Pat Fiske’s brother, Kevin, was in the best shape of his life in 2010 when he was found to have Alzheimer’s disease at age 59. Kevin was a year-round athlete, a nationally ranked cyclist and an internationally ranked cross-country skier, a “bigger than life guy,” his brother said.

Just three years later, Kevin died.

Pat, who had cared for Kevin in his Stillwater home, wanted to know just what had taken his brother, his “hero,” so early. So, he sent Kevin’s brain to William H. Frey II’s team at the HealthPartners Center for Memory and Aging.

Since 1978, the Brain Autopsy Program at what is today Regions Hospital has studied more than 2,500 cases. For researchers, having organs with dementing illnesses made it possible to discover a possible treatment for Alzheimer’s. For families, a brain autopsy can identify which illness a person had when he or she died, providing closure.

“If you have a family history like I do, then you become interested in wanting to know what disease that your father and his brother have,” Frey said. “The only way to know for certain is to have an autopsy and neuropathology examination of the brain.”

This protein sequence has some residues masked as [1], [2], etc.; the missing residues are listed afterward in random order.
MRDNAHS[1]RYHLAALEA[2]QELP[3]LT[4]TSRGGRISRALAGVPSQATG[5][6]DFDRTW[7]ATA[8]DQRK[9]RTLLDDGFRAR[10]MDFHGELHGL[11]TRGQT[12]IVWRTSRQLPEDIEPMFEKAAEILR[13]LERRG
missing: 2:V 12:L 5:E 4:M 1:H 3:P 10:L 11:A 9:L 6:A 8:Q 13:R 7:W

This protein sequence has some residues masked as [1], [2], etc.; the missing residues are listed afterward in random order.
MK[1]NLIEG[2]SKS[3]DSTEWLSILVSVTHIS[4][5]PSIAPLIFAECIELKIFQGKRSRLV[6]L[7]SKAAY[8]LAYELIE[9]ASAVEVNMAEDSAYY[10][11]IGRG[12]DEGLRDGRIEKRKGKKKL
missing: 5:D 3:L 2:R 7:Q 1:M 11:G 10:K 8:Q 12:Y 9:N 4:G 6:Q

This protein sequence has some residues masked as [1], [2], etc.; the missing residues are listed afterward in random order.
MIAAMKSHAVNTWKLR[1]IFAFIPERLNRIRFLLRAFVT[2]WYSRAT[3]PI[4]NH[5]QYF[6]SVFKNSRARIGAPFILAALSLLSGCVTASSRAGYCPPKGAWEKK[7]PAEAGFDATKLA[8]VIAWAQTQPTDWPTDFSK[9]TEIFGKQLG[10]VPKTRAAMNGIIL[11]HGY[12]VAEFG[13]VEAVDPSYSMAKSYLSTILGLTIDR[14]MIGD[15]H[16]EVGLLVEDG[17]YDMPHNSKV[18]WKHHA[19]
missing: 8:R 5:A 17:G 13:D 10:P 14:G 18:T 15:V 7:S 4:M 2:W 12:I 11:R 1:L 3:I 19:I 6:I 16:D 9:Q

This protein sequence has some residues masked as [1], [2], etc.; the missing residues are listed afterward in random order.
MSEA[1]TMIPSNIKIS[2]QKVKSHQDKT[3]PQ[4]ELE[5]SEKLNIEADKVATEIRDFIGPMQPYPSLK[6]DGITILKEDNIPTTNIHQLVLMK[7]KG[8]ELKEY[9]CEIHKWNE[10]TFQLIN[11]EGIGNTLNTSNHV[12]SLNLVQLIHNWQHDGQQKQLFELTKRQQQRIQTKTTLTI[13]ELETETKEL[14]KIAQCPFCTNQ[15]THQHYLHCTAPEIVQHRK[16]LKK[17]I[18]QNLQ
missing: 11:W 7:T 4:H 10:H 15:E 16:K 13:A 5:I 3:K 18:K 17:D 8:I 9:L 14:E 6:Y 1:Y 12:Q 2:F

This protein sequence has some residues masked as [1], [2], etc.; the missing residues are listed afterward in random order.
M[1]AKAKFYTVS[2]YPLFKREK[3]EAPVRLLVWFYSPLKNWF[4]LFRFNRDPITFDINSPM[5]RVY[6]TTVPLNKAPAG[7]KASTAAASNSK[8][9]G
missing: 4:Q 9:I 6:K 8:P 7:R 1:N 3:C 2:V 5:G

Fiske, who is now on the Regions Hospital Foundation board of directors, wondered whether his brother had gotten Alzheimer’s so young because of an injury from playing sports. He also wondered whether he should be worried about getting the disease.

As soon as Kevin died, his brain was transferred to the neuropathology lab. Some weeks later, Frey called Pat with a full report.

“In spite of having pushed himself and being used to having injuries, Kevin just had Alzheimer’s disease and he got it early,” Pat learned.

He sent the results to his children. “Whatever information could be attained through an autopsy could be very important information later on to a doctor who was diagnosing my children or grandchildren or great-grandchildren.”

Sharyn Jackson

More information

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